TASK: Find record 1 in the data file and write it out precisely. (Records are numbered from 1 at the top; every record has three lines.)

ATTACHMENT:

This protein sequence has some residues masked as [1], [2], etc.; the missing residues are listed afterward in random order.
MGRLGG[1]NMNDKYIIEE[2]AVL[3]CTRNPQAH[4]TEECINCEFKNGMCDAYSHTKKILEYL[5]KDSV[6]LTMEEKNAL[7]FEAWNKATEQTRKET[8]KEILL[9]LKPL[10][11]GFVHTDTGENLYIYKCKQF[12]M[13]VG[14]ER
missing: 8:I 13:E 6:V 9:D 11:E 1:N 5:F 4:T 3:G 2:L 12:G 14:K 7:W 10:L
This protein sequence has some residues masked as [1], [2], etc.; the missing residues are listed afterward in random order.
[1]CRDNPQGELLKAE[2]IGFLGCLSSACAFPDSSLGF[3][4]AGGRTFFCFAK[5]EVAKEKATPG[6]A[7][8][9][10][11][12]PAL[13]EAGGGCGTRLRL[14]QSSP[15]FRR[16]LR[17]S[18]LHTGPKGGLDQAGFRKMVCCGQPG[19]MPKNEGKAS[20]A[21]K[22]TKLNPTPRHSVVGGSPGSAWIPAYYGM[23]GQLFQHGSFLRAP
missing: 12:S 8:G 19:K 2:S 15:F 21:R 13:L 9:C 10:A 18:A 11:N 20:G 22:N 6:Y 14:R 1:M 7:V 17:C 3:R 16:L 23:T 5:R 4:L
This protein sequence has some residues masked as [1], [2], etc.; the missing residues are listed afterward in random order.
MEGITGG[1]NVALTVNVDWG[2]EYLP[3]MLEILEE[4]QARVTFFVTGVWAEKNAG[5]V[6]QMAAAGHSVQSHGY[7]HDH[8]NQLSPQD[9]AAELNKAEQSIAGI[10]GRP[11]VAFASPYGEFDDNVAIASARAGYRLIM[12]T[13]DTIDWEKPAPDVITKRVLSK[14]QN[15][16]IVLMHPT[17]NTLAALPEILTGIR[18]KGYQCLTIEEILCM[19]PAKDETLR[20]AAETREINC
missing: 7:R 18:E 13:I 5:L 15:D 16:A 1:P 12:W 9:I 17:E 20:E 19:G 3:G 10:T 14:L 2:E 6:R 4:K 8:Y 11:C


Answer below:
This protein sequence has some residues masked as [1], [2], etc.; the missing residues are listed afterward in random order.
MGRLGG[1]NMNDKYIIEE[2]AVL[3]CTRNPQAH[4]TEECINCEFKNGMCDAYSHTKKILEYL[5]KDSV[6]LTMEEKNAL[7]FEAWNKATEQTRKET[8]KEILL[9]LKPL[10][11]GFVHTDTGENLYIYKCKQF[12]M[13]VG[14]ER
missing: 8:I 13:E 6:V 9:D 11:E 1:N 5:F 4:T 3:G 2:L 12:G 14:K 7:W 10:L